Finally, the Bank must review adverse action notices to determine whether applicants were given incorrect reasons for denial. The Bank must correct any such notices and continue the review process on a quarterly basis going forward.
The Bank must appoint a "qualified consumer compliance officer" to administer the Bank's consumer protection compliance program. This individual must report directly to the Bank's board of directors or a committee of the board.
The new position of compliance manager must have full authority - from the board of directors - to implement all corrective measures under the agreement. While the agreement does not specify that the compliance position be full time, the compliance officer must "devote sufficient time to the program to assure the Reserve Bank that the Bank's compliance with applicable consumer protection laws and regulations will be achieved and that there will be continuous compliance thereafter." (Emphasis added.)
Not only must the Bank submit the compliance manager's job description to the FRB-Chicago for review, the Bank must also "require" the compliance officer "to attend appropriate compliance schools, seminars, or workshops, as available." The FRB will review this attendance at the end of each year.
What can your bank do to head off this type of problem at the pass? There are no guarantees, but there are some solid and effective steps that you should be taking. These don't really amount to anything new in the arena of fair lending. However, there is now a heightened sense of urgency and importance to these steps.
The real goal of your compliance management program should be to never let the examiner smell a fox. If that happens, the hunt begins. The best offense is a good defense - an ongoing compliance program. This agreement clearly spells out what the agency thinks belongs in a good compliance program, beginning with a qualified compliance manager empowered by the board.
Next, have clear lending policies and procedures. Each loan officer - and each dealer - should be able to understand and follow the bank's policies and procedures. The result should be that the lending decisions of each officer are consistent with those of other loan officers.
The bank should also have a process for reviewing the terms and conditions of the loan made to ensure that they are consistent. This review becomes the focus of a second review process. The attention here, however, is less on whether or not there is discrimination and more on assessing consistency of every loan decision.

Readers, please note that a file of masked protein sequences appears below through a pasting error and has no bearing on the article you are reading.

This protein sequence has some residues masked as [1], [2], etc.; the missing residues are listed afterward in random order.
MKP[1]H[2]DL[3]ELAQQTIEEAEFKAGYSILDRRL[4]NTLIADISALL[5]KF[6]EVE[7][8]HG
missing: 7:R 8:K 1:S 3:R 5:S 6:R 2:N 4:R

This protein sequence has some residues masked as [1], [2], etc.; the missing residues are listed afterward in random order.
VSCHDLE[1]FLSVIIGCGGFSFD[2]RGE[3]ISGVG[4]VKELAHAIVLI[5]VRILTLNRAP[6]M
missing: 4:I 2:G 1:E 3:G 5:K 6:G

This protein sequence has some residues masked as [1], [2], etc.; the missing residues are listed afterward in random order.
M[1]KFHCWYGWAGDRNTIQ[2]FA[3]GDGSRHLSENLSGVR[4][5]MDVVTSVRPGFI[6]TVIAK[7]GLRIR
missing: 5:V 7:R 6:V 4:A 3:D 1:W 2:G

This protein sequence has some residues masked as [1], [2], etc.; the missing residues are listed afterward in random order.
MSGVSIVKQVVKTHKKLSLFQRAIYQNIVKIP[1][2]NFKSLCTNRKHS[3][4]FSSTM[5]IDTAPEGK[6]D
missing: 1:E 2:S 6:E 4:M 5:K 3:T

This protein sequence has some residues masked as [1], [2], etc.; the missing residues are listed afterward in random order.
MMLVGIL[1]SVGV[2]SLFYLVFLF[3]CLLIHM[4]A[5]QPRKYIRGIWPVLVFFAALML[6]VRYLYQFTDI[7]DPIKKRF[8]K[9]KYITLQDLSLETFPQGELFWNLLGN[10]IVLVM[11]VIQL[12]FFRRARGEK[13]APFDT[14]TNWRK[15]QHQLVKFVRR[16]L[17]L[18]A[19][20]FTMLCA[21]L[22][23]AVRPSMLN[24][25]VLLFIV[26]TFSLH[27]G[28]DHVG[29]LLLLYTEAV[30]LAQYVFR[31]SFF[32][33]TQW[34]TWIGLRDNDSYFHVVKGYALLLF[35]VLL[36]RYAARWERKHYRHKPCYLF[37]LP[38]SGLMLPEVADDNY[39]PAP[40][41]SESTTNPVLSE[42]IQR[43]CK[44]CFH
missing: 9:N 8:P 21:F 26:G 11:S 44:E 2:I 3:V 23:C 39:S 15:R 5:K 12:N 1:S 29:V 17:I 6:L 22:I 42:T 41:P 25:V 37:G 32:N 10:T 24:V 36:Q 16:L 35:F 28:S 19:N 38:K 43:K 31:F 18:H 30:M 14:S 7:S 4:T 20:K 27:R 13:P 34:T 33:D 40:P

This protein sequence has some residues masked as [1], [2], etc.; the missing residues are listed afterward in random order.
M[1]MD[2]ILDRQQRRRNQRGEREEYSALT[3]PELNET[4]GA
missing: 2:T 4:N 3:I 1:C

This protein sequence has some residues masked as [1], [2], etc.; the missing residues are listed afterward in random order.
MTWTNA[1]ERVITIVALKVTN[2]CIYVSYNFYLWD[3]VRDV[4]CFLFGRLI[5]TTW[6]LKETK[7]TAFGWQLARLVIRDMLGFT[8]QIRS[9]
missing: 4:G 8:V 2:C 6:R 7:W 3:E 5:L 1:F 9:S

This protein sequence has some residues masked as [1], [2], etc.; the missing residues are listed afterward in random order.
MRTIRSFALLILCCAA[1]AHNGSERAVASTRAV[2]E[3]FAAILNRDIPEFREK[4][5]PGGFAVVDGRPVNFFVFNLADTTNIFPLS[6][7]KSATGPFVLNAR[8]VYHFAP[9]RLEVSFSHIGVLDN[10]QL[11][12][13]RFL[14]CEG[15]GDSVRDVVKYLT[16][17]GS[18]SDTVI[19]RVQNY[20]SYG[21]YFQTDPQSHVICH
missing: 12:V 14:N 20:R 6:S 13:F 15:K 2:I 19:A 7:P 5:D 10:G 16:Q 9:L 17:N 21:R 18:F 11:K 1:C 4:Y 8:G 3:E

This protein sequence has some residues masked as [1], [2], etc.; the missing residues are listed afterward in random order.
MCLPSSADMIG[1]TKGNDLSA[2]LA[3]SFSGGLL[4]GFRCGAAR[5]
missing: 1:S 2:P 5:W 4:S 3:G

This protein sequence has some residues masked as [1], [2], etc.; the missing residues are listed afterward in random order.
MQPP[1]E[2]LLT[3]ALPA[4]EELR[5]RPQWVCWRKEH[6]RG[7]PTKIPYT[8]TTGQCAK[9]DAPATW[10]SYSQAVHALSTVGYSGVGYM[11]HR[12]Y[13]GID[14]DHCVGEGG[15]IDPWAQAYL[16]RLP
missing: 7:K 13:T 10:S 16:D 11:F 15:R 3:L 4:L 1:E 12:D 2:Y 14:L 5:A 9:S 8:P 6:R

Any bank involved in indirect lending should take steps to ensure that the dealers bringing them business are fully aware of the bank's commitment to fair lending and what that means in specific terms. It is probably not enough to use a generic letter that states that the dealer "understands and agrees to comply with Regulation B." The letter should identify specific practices and refer to or attach the bank's policies.
Some lawyers are going further and recommending that the bank require the dealer to sign an agreement indemnifying the bank from any discriminatory acts of the dealer. This may or not be feasible in the market. However, you should at a minimum make clear the bank's lending criteria and the bank's expectation that the dealer with only bring deals to the bank that are consistent with these criteria.
The final option, of course, is to get out of the indirect lending business. With the fair lending stakes this high for the banks, this may become a popular decision. It will also have unfortunate consequences for consumers. If banks exit from indirect car lending, consumers will be left with finance company funding.
- If your bank makes indirect loans, establish regular review criteria for terms and conditions.
- Review your pricing grid to ensure that it does not encourage discrimination. For this purpose, the ranges for risk-based pricing should be narrow and the determinants of risk should be specific.
- Review and update as appropriate your lending policies and procedures. Share these policies and any pricing standards with dealers.
- Review any letters or agreements that your bank has with dealers. Be sure that they clearly state that the bank expects the dealer to comply with fair lending.
- Use Truth in Lending tools and calculations in comparing terms and conditions of the loan. Don't stop here, however. Slight differences in an APR may be the result of one additional or excessive finance charge.
- Use the written agreement in your next request for support, authority, or budget, including training. It amounts to a clear statement that the regulators expect compliance to be managed with adequate resources and commitment.
Copyright © 2000 Compliance Action. Originally appeared in Compliance Action, Vol. 4, No. 17 & 18, 1/00
First published on 01/01/2000